Is the honey moon is over? Has resentment started creeping in to our love affair with social media? Reading the tirades of Mark Ritson and others on the eve of Facebook’s IPO it would seem a backlash is evident. So after all the initial excitement, where have things gone wrong and how can we find a grounded way forward?
One simple reason for the backlash is a lack clarity regarding what we mean by social media and the role it can play not just in the marketing mix, but in the wider business. Critically, social media has a number of use cases – reflecting the different roles it can play. Moreover, unlike traditional broadcast channels, social media unlocks multi-model communication enabling citizens to easily create and share their own content.
Ritson refers to this capacity, yet applies board brush strokes in his dismissals. It is inappropriate to say ‘ ‘treat it like any campaign’ when social media being used for customer service, to host a brand community, or to gather intelligence to inform npd. Indeed the business case/roi is extremely strong in these situations so it is irresponsible to write them off. New opportunities for brands require new methods of evaluation and measurement.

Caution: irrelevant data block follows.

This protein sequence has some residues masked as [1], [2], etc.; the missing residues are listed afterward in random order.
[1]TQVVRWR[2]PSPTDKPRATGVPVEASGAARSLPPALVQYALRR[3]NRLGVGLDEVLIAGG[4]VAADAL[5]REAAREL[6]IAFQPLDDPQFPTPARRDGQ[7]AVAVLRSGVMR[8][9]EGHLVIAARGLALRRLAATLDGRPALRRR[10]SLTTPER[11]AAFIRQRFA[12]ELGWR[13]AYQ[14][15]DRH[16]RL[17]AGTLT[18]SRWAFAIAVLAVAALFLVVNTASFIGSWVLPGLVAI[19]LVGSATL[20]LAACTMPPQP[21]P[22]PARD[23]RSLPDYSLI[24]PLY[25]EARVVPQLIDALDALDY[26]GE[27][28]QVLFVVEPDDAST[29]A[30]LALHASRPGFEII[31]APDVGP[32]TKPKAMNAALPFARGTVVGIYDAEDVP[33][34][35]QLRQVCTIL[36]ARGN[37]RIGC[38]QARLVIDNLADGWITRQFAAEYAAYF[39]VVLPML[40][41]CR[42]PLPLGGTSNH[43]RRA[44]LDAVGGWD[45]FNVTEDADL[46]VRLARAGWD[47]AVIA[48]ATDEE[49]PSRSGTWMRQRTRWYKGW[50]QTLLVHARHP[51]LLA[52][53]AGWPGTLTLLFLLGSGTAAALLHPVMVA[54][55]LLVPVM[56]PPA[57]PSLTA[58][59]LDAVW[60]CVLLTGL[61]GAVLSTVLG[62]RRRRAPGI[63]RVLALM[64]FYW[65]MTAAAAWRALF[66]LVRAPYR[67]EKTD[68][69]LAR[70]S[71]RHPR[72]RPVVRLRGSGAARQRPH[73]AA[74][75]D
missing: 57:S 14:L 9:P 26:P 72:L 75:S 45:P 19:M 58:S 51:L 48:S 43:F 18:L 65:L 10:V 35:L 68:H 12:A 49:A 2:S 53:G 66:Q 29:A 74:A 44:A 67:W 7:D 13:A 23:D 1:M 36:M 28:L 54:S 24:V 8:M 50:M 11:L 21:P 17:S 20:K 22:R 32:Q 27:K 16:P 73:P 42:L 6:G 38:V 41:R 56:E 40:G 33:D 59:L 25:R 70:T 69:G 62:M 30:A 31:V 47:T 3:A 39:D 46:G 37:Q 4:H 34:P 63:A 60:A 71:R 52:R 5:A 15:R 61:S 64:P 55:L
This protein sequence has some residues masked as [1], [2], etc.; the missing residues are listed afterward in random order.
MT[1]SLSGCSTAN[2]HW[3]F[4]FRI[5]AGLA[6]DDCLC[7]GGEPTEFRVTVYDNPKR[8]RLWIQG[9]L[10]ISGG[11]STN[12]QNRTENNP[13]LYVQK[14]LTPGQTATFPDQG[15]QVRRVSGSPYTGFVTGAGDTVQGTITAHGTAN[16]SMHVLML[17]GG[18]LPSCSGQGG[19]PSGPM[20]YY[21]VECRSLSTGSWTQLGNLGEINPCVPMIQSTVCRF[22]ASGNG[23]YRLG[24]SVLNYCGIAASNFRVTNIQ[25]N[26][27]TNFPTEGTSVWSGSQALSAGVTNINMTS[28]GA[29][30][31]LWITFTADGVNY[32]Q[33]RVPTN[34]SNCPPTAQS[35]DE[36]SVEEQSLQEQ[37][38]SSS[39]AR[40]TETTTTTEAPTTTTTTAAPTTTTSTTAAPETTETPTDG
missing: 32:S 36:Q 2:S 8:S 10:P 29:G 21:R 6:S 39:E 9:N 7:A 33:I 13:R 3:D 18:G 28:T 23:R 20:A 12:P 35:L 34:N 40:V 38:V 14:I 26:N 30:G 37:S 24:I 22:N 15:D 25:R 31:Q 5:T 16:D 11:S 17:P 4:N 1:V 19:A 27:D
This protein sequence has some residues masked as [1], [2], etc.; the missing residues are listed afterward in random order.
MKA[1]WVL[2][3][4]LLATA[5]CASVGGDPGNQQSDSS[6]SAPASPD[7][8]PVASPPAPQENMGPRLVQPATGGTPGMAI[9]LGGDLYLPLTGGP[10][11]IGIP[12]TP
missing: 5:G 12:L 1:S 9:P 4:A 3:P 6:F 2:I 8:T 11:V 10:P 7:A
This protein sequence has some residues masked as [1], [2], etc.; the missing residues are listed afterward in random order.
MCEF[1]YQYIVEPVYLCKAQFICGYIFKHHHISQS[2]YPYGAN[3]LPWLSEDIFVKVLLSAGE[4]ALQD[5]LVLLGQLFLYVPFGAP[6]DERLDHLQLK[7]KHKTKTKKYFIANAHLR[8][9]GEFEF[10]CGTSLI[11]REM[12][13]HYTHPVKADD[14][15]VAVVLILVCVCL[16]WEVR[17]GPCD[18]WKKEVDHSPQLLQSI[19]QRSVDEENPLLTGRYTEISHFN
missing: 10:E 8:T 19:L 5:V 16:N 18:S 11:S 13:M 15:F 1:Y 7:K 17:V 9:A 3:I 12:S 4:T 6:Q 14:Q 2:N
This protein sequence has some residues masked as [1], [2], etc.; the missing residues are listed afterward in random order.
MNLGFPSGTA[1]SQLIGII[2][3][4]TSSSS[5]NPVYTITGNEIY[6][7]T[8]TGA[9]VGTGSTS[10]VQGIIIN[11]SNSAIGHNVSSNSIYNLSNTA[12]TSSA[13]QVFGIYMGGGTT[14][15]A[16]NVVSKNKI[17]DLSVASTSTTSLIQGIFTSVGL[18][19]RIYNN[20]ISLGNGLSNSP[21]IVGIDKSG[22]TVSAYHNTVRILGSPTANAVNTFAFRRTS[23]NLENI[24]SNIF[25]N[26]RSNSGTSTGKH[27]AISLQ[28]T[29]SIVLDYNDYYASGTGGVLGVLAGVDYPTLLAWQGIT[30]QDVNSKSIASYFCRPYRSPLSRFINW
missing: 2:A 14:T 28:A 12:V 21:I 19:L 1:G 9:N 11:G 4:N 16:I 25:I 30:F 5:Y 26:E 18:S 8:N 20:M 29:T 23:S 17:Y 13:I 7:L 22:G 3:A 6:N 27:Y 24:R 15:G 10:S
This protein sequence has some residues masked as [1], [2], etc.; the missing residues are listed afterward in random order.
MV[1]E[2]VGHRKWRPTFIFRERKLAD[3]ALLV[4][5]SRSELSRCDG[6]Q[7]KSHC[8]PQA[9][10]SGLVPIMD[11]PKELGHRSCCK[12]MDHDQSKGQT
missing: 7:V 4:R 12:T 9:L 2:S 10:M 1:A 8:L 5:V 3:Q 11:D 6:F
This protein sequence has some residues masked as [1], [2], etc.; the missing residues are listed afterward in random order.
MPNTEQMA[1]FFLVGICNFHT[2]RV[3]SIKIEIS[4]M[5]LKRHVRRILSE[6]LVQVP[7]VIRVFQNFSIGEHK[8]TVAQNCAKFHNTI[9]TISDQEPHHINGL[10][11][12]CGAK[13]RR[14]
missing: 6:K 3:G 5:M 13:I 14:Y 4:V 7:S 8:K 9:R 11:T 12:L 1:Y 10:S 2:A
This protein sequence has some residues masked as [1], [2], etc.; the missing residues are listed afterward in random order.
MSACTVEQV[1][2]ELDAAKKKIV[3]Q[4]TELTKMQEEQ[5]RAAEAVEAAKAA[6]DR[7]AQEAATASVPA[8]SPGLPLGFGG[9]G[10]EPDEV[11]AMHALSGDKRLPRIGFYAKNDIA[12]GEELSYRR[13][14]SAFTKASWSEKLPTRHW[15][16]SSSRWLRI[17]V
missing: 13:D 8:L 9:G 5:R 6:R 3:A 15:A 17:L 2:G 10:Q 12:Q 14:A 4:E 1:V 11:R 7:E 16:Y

Social plays with other media – it does not replace them
If used in a marketing campaign, in many cases, social will not ‘compete’ (say, in terms of reach) and was never meant to. Typically it is best used as a complimentary channel in an integrated campaign and as part of a longer term brand strategy. Whilst some popular global brands (e.g. Burberry) are capable of social-only product launches, most brands would struggle to get the necessary reach using social only. In fact, it is the interplay between paid for advertising and earned and owned where the richness lies.
Savvy marketers understand this fact and how things are going to get even more ‘mashed up’ with our increasingly converging culture. Advertising fuels online conversations about brands just as much as customer conversations deliver insights about customer needs and behaviours. Increasingly we are seeing earned media integrated into owned and paid media as the voice of the customer can be more powerful and persuasive than the brands’. The question is not about social being pitted against trad media but about traditional media becoming more social.
What is fascinating about our current media landscape is the nuances (plurality) created by social media. The fact that we are in a post-broadcast age where customer now have a voice means a reframing of comms is required. Some of old rules still apply, but new ones also need to created.